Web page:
Skin, besides its main role to cover the body, is an organ (the largest!) with a vital activity as well as other internal organs like liver or heart.
   Skin color varies according to sex, age, race and region. At young age, skin has a lighter, children and young women have lighter and thinner skin than adults and the elderly.

Photo by Mikeyloveswomen

   Skin colors are:
• White (because of the epidermis keratohialin);
• Yellow (due to the stratum corneum);
• Red (thanks to the blood of the dermis);
• Brown (due to melanin, the pigment in skin);

   Skin has tiny holes (pores) through which sweat, sebaceous and mammary glands drain them secretions: sweat, sebum and milk. Depending on the amount of this physiological secretions skin can be fatter or softer.

   Skin has three layers, from outside to inside: epidermis, dermis and hypodermis.

                     Epidermis is the peripheral (outer) layer composed of cells arranged in three layers.
  -Stratum Germinativum (deepest layer) composed of keratinocytes (which are designed to permanently renew the cells above) and melanocytes (forming melanin pigment in skin).
  -Stratum Spinosum, the filamentous layer that forms the largest part of the epidermis and consists of several rows of cells from the basal layer, nerve endings and Langerhans cells (which have an immunological role).
  -Stratum granulosum (granular layer) composed of 1-5 rows of cells whose cytoplasm contains important amount of keratohyalin.
  -Stratum lucidum is a transparent layer, clear, under the Stratum Corneum. It consists of small cells, through which light enters.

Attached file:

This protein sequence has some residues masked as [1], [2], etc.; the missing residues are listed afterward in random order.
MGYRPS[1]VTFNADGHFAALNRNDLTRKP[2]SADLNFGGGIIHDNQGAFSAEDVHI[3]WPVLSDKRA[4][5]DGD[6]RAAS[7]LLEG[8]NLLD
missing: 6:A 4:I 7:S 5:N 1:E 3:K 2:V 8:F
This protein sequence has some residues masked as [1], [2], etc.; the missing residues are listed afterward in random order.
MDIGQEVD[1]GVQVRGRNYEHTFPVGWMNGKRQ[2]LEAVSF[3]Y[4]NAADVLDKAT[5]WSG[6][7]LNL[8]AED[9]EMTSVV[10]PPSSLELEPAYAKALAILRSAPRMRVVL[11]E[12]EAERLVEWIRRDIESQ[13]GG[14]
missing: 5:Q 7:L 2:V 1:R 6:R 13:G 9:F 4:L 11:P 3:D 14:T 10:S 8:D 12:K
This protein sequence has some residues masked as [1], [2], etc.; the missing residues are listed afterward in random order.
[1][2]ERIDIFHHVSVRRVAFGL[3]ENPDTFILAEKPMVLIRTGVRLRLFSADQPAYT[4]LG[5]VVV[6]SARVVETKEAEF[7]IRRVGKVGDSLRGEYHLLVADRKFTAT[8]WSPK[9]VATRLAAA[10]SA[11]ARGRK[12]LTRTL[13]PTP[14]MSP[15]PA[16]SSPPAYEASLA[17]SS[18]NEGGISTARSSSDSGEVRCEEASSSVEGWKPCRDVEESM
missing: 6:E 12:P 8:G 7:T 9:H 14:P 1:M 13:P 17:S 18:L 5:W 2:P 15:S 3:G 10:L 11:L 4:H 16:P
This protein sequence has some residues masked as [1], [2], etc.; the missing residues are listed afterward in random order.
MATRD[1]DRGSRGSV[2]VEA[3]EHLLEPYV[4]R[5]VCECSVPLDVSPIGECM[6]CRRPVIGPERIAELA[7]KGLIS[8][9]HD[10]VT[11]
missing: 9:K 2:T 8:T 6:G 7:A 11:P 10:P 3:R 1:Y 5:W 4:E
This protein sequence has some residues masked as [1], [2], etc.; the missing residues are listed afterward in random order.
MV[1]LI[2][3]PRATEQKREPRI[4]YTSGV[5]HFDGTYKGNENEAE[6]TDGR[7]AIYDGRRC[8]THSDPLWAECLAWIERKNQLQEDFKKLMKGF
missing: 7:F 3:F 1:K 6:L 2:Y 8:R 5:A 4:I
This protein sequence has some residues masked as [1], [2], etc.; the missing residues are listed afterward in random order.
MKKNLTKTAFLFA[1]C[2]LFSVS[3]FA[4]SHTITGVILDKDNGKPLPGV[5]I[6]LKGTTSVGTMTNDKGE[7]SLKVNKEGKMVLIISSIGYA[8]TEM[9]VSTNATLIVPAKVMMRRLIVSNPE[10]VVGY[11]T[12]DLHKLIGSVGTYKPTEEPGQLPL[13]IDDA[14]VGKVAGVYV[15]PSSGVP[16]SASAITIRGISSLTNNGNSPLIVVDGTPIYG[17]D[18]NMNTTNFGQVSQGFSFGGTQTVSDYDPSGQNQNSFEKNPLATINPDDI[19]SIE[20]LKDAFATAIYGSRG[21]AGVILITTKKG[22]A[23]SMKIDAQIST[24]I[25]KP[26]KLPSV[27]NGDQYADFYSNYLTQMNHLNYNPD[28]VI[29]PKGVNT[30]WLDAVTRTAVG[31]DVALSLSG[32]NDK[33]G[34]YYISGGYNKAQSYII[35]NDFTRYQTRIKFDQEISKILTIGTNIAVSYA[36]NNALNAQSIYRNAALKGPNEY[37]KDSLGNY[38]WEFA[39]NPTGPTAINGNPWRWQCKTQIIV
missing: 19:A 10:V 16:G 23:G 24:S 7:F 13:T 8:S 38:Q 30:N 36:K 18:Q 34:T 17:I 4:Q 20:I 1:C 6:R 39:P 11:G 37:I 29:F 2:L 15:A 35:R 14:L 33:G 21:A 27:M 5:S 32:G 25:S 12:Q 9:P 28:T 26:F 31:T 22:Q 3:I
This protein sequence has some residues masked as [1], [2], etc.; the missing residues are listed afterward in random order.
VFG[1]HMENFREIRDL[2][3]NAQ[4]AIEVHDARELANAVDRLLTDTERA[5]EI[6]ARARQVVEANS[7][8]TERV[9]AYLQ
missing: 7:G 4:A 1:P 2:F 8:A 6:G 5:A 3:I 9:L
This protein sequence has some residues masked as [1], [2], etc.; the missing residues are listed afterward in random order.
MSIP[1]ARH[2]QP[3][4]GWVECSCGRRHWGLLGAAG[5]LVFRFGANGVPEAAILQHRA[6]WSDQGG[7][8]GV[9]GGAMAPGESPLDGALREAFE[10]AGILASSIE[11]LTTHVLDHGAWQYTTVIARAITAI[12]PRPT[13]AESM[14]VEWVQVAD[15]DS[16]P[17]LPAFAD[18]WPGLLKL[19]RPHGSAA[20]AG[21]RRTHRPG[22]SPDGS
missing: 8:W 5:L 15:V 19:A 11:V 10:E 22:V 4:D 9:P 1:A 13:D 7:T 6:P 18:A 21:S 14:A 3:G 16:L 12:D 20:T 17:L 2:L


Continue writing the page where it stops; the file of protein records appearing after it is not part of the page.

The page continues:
-Stratum Corneum composed of epithelial cells has a protective role and that regenerates itself. It is the top layer of skin. Cells of this layer contain keratin, a protein that keeps the skin's moisture level.
  -Exfoliative Layer composed of dead cells that are replaced by formation of new cells. With age, this process of regeneration decreases in intensity leading to loss the freshness of skin.
   With age, the epidermis becomes thinner, leading to wrinkles.

                    Dermis is a connective tissue composed of fibers, cells and ground substance. It represents approximately 90% of skin thickness and is composed of two layers:
  - Stratum papillare (superficial dermis, thinner) contains an arrangement of collagen fibers
  - Stratum reticulare (dermis itself, thicker) contains collagenous fiber bundles arranged parallel to the surface of the skin.
   Fibers of dermis (connective, reticular and elastic) form a network interspersed with cells that are of two kinds: fixed (fibrocytes, mast cells, plasma cells, fibroblasts and pigmentation) and migratory (lymphocytes, monocytes and granulocytes). Fibroblast is to produce collagen fibers. Fibers and cells are covered by a homogeneous, acidophilous, gelatinous and amorphous basic substance. Dermis also contains a network of lymphatic blood vessels and nerve endings system. Sweat and sebaceous glands in the dermis are designed to protect against infections by forming an acidic film, composed of sebum and water. Skin pH (acidity level) is between 5 and 6.
   Collagen and elastin fibers contained in the dermis are designed to maintain the skin healthy. With the age they deteriorate leading to wrinkles.

                   Hypodermis, the last layer of skin is composed of fat and adipose tissue and serves to protect internal organs. With age, adipose tissue becomes thinner leading to skin drooping.